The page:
I’m sure I’m forgetting some things, but I’ve had a front-row seat to the flowing river of Beth’s life for almost two decades now, so you’ll have to forgive me some lapses.
“Where can I see all of these amazing projects?” you ask.
Nowhere. That’s the problem.
Here’s where I come in:
Beth was extremely modest in her intro bio, only touching on the surface of her past accomplishments. She, like me, is focused more on the future than on the past. The “Living Chapters” project, by its very nature, is a forward-looking endeavor.
But, as all good storytellers know, sometimes you have to take a few steps back to set the stage before proceeding.
One of my hopes for “Living Chapters” is that, through the combined power of her self-made community, Beth will be positioned in a fantastic place at the end of this year for wherever she may decide to head off next.
Because of the nature of her work, Beth’s accomplishments are not well-served by a paper resume. A portfolio would be better, but with Beth always reaching out to the wider world, a physical portfolio is not practical. For years, I have listened as Beth has lamented her lack of an online presence.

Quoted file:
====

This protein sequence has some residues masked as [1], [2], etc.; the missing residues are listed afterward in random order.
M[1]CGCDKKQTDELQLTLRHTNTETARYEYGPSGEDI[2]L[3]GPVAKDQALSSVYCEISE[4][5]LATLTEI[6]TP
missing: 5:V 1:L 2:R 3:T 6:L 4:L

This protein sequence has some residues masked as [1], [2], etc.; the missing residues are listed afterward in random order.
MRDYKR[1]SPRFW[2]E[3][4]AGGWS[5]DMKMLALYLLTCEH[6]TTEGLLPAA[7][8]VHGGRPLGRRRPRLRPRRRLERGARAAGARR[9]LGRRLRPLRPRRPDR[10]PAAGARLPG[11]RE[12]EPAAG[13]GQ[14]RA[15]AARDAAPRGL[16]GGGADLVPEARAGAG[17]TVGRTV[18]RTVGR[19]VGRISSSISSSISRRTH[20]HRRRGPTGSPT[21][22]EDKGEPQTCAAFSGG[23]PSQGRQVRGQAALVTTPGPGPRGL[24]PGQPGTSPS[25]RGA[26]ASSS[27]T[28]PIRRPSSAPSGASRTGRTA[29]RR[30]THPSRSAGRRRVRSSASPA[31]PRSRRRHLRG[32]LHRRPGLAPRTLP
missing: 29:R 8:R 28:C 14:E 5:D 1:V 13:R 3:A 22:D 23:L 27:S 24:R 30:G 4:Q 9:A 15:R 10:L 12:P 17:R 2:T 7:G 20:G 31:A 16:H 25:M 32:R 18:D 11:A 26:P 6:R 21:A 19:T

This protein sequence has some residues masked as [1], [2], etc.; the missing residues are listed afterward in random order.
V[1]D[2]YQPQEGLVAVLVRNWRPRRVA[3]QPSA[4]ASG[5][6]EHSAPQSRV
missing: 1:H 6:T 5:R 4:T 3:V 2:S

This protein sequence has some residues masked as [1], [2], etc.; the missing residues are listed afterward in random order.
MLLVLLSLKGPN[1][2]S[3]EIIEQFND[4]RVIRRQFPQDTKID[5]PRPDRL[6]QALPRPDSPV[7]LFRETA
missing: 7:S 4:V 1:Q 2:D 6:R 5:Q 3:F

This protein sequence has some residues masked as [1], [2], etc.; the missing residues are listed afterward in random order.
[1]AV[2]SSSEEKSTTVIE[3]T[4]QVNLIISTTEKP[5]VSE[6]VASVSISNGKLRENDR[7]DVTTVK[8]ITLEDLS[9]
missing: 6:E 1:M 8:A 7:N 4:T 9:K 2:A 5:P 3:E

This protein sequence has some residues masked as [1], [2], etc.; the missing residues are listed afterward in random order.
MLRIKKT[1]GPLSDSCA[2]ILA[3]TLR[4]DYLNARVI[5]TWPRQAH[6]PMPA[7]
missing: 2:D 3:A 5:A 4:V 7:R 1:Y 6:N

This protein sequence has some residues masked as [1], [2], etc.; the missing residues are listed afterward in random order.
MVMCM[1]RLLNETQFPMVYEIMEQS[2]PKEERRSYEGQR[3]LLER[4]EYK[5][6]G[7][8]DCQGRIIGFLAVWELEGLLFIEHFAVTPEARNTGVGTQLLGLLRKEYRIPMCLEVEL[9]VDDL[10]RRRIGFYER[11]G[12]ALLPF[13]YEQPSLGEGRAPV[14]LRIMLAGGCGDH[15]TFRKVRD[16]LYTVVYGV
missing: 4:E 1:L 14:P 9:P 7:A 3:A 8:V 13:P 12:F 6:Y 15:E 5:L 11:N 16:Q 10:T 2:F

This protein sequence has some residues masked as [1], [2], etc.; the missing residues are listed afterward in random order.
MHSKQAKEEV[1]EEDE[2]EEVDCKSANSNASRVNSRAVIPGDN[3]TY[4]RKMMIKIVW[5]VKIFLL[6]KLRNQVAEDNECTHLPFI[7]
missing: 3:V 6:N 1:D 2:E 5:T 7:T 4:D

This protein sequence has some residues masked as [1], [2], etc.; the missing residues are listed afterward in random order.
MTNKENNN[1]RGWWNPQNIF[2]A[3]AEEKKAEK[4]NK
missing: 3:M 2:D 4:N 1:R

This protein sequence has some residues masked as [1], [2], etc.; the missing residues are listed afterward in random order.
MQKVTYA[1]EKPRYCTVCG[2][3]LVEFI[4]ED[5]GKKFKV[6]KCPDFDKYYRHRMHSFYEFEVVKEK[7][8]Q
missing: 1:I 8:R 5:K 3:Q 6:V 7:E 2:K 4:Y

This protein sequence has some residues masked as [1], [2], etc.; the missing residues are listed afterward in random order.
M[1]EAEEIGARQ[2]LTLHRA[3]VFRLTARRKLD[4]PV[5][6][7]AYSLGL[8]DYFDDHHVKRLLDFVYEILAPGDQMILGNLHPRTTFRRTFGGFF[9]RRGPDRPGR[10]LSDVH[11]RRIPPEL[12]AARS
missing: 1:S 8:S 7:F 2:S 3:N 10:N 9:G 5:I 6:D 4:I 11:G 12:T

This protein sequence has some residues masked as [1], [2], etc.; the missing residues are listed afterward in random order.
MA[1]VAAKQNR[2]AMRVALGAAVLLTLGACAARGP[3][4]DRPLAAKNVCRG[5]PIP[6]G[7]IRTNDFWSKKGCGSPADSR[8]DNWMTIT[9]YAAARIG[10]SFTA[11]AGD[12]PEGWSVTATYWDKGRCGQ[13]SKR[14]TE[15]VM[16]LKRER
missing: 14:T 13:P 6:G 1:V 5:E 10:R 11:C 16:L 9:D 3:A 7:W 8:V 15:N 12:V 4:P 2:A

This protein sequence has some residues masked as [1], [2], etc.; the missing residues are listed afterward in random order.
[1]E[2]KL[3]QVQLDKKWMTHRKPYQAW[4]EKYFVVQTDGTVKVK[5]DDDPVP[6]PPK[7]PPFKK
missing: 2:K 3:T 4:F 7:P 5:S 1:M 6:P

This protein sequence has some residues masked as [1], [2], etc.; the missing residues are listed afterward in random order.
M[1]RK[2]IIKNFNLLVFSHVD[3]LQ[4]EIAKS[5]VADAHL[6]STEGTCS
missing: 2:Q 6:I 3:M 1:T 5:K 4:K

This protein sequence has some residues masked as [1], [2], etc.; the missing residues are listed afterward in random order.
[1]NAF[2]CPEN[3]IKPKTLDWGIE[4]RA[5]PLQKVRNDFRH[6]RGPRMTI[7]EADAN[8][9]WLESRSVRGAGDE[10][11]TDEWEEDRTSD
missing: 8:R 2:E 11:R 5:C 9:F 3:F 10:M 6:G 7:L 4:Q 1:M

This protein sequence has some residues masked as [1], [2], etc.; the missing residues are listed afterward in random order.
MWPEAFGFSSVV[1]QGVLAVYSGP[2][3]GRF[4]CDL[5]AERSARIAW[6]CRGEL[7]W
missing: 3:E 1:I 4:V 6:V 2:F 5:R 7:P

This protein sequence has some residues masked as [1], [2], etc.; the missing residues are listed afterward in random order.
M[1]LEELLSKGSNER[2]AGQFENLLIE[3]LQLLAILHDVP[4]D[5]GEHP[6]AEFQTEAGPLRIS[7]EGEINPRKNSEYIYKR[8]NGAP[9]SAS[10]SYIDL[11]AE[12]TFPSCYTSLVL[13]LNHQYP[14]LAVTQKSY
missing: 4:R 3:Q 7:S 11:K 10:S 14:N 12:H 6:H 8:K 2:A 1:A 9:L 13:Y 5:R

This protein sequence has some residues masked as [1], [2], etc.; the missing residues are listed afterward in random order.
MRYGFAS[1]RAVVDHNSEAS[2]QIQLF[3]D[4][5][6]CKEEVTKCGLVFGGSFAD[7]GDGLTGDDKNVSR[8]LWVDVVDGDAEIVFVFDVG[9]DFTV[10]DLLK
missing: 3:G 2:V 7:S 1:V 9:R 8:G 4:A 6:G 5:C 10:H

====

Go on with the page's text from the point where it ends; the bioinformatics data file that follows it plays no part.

So, using my powers of Logic and Order, here’s my challenge to you, Beth: by the end of July, you will have completed an online ePortfolio hosted at the FREE site www.mahara.org
With all of your accomplishments, your professional life can be arranged in any number of ways: chronologically, community vs. fine art, visual vs. audio… The organization is part of the challenge. My only request in this area is that your AmeriCorps service, your major projects with Art on Purpose and Maryland Humanities, your international work (Australia, Cambodia, Tanzania, Japan), your teaching at St. George’s, selected fine art exhibitions, and your community involvement (Porch Art, RYCR, etc) be included in some fashion.